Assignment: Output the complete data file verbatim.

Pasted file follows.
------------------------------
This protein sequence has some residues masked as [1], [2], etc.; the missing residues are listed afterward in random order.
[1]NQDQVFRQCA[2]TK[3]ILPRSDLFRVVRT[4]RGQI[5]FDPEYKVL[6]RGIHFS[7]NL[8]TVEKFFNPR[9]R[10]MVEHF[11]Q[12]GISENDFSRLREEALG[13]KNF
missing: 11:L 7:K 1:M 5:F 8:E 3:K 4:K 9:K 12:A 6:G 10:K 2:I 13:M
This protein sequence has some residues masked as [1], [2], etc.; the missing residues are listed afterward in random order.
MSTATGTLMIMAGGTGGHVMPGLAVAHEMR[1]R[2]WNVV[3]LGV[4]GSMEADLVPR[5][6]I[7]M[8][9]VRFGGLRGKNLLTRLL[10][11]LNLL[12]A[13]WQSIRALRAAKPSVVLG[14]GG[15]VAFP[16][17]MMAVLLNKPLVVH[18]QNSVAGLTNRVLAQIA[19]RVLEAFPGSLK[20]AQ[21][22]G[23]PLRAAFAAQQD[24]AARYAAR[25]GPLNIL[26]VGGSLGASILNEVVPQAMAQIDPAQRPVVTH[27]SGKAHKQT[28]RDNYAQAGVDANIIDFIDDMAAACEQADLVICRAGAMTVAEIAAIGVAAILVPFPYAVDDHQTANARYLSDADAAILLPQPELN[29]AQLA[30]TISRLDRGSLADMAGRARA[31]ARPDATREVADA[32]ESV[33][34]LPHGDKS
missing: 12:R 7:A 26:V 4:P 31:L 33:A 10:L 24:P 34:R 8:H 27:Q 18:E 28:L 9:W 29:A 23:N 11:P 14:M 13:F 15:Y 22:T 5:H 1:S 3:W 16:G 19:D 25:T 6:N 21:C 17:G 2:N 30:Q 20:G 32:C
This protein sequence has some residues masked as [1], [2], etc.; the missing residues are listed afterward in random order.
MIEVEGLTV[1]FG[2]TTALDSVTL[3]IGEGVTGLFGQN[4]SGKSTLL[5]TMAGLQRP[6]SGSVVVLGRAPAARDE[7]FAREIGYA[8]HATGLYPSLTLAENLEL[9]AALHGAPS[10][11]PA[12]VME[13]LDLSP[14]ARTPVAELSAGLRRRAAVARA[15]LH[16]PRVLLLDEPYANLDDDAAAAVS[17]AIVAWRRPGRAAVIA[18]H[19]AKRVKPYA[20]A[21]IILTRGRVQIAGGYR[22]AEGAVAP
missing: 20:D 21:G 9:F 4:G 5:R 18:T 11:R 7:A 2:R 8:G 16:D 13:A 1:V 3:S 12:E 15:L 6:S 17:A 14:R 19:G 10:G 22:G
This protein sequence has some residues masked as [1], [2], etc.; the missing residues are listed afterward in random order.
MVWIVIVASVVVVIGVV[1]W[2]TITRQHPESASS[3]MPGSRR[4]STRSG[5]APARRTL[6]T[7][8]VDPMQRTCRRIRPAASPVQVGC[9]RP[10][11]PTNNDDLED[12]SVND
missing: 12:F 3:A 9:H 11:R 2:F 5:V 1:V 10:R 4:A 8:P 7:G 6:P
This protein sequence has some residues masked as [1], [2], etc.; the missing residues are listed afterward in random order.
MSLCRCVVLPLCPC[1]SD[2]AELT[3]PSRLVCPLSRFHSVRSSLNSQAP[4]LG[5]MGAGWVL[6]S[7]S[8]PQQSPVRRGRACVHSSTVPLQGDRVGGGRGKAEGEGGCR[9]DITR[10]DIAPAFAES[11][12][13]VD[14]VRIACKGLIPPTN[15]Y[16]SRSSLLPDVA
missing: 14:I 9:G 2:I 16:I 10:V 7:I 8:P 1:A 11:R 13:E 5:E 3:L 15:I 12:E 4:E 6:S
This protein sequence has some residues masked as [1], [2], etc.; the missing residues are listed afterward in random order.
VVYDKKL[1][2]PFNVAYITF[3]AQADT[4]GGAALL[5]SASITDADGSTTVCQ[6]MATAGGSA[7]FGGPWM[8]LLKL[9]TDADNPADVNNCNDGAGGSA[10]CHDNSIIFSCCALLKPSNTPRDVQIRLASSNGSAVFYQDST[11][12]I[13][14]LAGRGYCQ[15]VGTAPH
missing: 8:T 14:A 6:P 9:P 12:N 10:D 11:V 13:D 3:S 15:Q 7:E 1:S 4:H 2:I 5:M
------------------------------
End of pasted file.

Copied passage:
This protein sequence has some residues masked as [1], [2], etc.; the missing residues are listed afterward in random order.
[1]NQDQVFRQCA[2]TK[3]ILPRSDLFRVVRT[4]RGQI[5]FDPEYKVL[6]RGIHFS[7]NL[8]TVEKFFNPR[9]R[10]MVEHF[11]Q[12]GISENDFSRLREEALG[13]KNF
missing: 11:L 7:K 1:M 5:F 8:E 3:K 4:K 9:K 12:A 6:G 10:K 2:I 13:M
This protein sequence has some residues masked as [1], [2], etc.; the missing residues are listed afterward in random order.
MSTATGTLMIMAGGTGGHVMPGLAVAHEMR[1]R[2]WNVV[3]LGV[4]GSMEADLVPR[5][6]I[7]M[8][9]VRFGGLRGKNLLTRLL[10][11]LNLL[12]A[13]WQSIRALRAAKPSVVLG[14]GG[15]VAFP[16][17]MMAVLLNKPLVVH[18]QNSVAGLTNRVLAQIA[19]RVLEAFPGSLK[20]AQ[21][22]G[23]PLRAAFAAQQD[24]AARYAAR[25]GPLNIL[26]VGGSLGASILNEVVPQAMAQIDPAQRPVVTH[27]SGKAHKQT[28]RDNYAQAGVDANIIDFIDDMAAACEQADLVICRAGAMTVAEIAAIGVAAILVPFPYAVDDHQTANARYLSDADAAILLPQPELN[29]AQLA[30]TISRLDRGSLADMAGRARA[31]ARPDATREVADA[32]ESV[33][34]LPHGDKS
missing: 12:R 7:A 26:V 4:P 31:L 33:A 10:L 24:P 34:R 8:H 27:Q 18:E 28:L 9:W 29:A 23:N 11:P 14:M 13:F 15:Y 22:T 5:H 1:S 3:W 16:G 19:D 25:T 6:N 21:C 17:G 2:N 30:Q 20:G 32:C
This protein sequence has some residues masked as [1], [2], etc.; the missing residues are listed afterward in random order.
MIEVEGLTV[1]FG[2]TTALDSVTL[3]IGEGVTGLFGQN[4]SGKSTLL[5]TMAGLQRP[6]SGSVVVLGRAPAARDE[7]FAREIGYA[8]HATGLYPSLTLAENLEL[9]AALHGAPS[10][11]PA[12]VME[13]LDLSP[14]ARTPVAELSAGLRRRAAVARA[15]LH[16]PRVLLLDEPYANLDDDAAAAVS[17]AIVAWRRPGRAAVIA[18]H[19]AKRVKPYA[20]A[21]IILTRGRVQIAGGYR[22]AEGAVAP
missing: 20:D 21:G 9:F 4:G 5:R 18:T 11:R 7:A 2:R 8:G 16:D 13:A 1:V 3:S 12:E 15:L 6:S 17:A 14:R 19:G 10:G 22:G
This protein sequence has some residues masked as [1], [2], etc.; the missing residues are listed afterward in random order.
MVWIVIVASVVVVIGVV[1]W[2]TITRQHPESASS[3]MPGSRR[4]STRSG[5]APARRTL[6]T[7][8]VDPMQRTCRRIRPAASPVQVGC[9]RP[10][11]PTNNDDLED[12]SVND
missing: 12:F 3:A 9:H 11:R 2:F 5:V 1:V 10:R 4:A 8:P 7:G 6:P
This protein sequence has some residues masked as [1], [2], etc.; the missing residues are listed afterward in random order.
MSLCRCVVLPLCPC[1]SD[2]AELT[3]PSRLVCPLSRFHSVRSSLNSQAP[4]LG[5]MGAGWVL[6]S[7]S[8]PQQSPVRRGRACVHSSTVPLQGDRVGGGRGKAEGEGGCR[9]DITR[10]DIAPAFAES[11][12][13]VD[14]VRIACKGLIPPTN[15]Y[16]SRSSLLPDVA
missing: 14:I 9:G 2:I 16:I 10:V 7:I 8:P 1:A 11:R 13:E 5:E 3:L 15:I 12:E 4:E 6:S
This protein sequence has some residues masked as [1], [2], etc.; the missing residues are listed afterward in random order.
VVYDKKL[1][2]PFNVAYITF[3]AQADT[4]GGAALL[5]SASITDADGSTTVCQ[6]MATAGGSA[7]FGGPWM[8]LLKL[9]TDADNPADVNNCNDGAGGSA[10]CHDNSIIFSCCALLKPSNTPRDVQIRLASSNGSAVFYQDST[11][12]I[13][14]LAGRGYCQ[15]VGTAPH
missing: 8:T 14:A 6:P 9:P 12:N 10:D 11:V 13:D 3:S 15:Q 7:E 1:S 4:H 2:I 5:M